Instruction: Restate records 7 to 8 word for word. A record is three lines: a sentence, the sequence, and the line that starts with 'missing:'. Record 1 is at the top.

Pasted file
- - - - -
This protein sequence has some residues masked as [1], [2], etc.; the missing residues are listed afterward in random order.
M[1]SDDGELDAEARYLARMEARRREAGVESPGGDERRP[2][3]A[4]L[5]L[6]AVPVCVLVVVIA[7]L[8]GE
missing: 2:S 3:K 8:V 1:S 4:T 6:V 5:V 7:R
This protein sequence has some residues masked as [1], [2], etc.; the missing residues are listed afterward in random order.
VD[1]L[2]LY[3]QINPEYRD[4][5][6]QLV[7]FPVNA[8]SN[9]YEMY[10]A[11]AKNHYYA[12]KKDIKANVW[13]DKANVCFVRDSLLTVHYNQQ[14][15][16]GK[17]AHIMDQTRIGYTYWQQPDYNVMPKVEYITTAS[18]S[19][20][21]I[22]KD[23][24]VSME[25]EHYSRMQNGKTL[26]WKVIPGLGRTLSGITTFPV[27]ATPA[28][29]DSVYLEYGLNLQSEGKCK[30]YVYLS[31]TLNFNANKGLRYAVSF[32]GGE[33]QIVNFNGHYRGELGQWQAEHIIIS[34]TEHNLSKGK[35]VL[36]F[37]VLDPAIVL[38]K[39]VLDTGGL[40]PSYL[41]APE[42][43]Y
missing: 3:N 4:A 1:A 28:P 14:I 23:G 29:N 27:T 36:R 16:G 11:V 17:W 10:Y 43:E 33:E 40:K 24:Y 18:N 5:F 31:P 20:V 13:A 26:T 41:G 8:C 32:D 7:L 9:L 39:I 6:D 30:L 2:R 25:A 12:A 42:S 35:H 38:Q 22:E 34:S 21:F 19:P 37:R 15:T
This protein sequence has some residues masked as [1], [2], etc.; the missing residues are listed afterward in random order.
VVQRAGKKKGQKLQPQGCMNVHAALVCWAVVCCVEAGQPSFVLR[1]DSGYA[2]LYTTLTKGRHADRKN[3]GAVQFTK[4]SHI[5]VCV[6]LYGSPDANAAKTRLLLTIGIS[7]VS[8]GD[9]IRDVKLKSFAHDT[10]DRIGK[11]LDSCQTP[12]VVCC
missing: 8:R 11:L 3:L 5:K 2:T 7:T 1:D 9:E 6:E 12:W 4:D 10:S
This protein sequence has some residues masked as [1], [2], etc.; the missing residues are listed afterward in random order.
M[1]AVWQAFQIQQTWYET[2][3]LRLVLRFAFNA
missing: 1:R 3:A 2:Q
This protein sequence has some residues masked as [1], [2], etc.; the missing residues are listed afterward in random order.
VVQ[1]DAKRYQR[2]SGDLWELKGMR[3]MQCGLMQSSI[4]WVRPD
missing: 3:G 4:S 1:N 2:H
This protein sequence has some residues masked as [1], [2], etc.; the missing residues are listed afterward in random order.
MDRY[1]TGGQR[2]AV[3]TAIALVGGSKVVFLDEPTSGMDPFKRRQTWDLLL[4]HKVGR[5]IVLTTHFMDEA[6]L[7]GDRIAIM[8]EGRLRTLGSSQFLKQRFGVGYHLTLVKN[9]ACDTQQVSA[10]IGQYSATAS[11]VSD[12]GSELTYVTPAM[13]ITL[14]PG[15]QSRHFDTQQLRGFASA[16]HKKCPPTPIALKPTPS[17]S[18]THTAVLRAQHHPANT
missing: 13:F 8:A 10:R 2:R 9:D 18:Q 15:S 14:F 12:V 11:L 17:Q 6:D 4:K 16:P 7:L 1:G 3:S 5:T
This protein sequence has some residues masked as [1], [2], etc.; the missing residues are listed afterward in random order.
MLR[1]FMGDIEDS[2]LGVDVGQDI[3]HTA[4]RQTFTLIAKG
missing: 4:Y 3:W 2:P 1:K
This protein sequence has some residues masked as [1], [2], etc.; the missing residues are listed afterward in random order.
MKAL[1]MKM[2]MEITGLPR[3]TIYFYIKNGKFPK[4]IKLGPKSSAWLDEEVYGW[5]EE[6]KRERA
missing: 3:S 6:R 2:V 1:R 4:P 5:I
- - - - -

This protein sequence has some residues masked as [1], [2], etc.; the missing residues are listed afterward in random order.
MLR[1]FMGDIEDS[2]LGVDVGQDI[3]HTA[4]RQTFTLIAKG
missing: 4:Y 3:W 2:P 1:K
This protein sequence has some residues masked as [1], [2], etc.; the missing residues are listed afterward in random order.
MKAL[1]MKM[2]MEITGLPR[3]TIYFYIKNGKFPK[4]IKLGPKSSAWLDEEVYGW[5]EE[6]KRERA
missing: 3:S 6:R 2:V 1:R 4:P 5:I